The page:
That's why we need universal health care; that's why we need it now. That's what the President remains committed to, and that's the action that the Congress must take before they leave Washington next fall. Thank you very much.

SECRETARY SHALALA: Secretary of Labor Bob Reich.

SECRETARY REICH: Over the next few weeks, the President and the Cabinet are going to be fighting for average working Americans. What's at stake here is the health care of average working Americans. Universal health care is not just a slogan; universal health care is about people who will be secure in knowing that they have health care that cannot be taken away.

If they have a loss of job, if they simply have a major problem in their family, if they have a major health problem, they should not have to worry about that health care problem. And the state of the economy is at stake, not just the stake of individuals.

A lot of people said to the President originally last year that the economic plan was not going to work. Remember that? Remember the skeptics who said that if you raise taxes on the people at the very top, you're going to bring the economy down? Well, we didn't bring the economy down. In fact, we have almost four million new jobs.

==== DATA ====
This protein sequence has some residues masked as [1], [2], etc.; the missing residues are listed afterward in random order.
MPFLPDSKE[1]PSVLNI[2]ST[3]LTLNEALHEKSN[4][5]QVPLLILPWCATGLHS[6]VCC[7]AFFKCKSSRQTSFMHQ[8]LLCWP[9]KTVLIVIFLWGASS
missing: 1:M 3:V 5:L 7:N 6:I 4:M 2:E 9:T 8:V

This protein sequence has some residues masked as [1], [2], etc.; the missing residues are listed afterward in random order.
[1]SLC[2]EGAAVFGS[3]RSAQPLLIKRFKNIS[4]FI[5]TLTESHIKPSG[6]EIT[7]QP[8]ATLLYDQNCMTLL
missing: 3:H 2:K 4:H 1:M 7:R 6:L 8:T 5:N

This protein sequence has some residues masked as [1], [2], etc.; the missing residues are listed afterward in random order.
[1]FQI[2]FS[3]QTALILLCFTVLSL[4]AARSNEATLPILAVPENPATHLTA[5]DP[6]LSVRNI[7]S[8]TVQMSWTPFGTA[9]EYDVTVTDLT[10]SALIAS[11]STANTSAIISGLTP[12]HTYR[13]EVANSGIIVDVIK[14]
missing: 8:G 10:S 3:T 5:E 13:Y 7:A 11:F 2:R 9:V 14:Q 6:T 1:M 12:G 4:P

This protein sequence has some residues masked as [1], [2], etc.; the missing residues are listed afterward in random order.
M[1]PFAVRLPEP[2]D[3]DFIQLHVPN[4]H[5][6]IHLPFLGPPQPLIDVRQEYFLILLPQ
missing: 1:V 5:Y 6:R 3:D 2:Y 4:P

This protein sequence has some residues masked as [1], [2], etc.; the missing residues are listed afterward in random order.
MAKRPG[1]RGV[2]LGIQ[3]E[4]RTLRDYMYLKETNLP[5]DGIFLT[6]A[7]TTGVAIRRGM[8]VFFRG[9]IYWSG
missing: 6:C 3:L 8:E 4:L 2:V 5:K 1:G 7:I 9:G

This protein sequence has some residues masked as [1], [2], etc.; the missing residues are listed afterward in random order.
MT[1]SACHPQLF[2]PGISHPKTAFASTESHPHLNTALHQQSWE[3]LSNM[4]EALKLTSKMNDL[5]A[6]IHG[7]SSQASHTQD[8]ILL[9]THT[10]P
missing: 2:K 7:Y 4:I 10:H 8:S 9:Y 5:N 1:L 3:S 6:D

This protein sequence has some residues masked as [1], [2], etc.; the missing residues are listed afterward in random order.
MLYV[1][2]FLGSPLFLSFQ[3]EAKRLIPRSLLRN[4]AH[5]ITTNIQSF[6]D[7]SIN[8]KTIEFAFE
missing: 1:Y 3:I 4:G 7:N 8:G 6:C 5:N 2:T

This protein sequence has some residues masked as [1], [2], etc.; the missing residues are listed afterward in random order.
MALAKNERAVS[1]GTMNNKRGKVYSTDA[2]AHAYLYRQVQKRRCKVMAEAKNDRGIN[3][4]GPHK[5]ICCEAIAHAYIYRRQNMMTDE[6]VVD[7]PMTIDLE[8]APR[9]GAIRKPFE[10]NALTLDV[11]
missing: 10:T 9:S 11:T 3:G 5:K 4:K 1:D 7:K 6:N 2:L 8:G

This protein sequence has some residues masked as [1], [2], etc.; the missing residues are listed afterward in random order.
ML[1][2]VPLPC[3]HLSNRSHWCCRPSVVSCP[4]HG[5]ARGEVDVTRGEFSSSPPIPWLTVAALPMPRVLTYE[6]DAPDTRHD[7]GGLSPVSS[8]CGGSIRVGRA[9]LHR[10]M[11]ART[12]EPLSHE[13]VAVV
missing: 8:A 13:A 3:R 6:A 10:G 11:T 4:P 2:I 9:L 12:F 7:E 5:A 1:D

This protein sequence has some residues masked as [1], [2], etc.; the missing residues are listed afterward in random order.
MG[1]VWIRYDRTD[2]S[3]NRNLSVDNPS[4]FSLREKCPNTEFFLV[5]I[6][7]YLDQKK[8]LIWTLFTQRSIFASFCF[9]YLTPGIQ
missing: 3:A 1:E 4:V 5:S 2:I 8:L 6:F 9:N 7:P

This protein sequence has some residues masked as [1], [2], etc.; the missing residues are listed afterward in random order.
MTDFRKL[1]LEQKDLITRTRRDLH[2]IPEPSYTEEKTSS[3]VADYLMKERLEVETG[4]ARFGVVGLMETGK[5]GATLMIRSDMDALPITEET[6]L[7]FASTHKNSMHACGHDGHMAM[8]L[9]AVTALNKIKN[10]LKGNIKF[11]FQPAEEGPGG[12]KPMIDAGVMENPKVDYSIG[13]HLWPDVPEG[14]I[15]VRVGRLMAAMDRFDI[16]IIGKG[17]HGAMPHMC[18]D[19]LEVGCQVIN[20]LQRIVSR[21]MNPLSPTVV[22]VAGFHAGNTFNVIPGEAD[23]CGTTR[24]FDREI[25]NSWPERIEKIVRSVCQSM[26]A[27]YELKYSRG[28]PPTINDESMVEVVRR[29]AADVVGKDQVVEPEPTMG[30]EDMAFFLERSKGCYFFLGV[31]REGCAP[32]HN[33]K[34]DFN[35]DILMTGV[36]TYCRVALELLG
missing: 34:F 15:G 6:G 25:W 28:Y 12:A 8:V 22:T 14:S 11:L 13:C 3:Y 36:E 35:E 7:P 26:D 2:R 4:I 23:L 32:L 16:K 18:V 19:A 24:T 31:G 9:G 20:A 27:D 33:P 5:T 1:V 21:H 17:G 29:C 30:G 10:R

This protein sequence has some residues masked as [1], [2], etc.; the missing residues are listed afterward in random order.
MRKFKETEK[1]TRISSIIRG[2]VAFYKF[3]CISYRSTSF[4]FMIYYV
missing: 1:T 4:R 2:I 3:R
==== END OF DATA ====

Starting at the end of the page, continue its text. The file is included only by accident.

There were skeptics who said you couldn't cut spending, in fact, the spending cuts we had weren't real. Well, we're on the verge of having the third year in a row of cuts in the deficit. Not since Harry Truman have you had this much deficit cutting. And a lot of people now just want to say no with regard to universal health care. No, no, no -- that's what our opponents have for us.

Well, the American people have registered again and again that they are fed up with no; they want yes, they want to go forward. And the President and the members of the Cabinet are going to fight -- fight hard -- for average working Americans to make sure that here again, beyond the President's economic program, beyond getting more jobs, beyond cutting the deficit, we are going to have a health plan that guarantees every American health coverage that cannot be taken away. Thank you.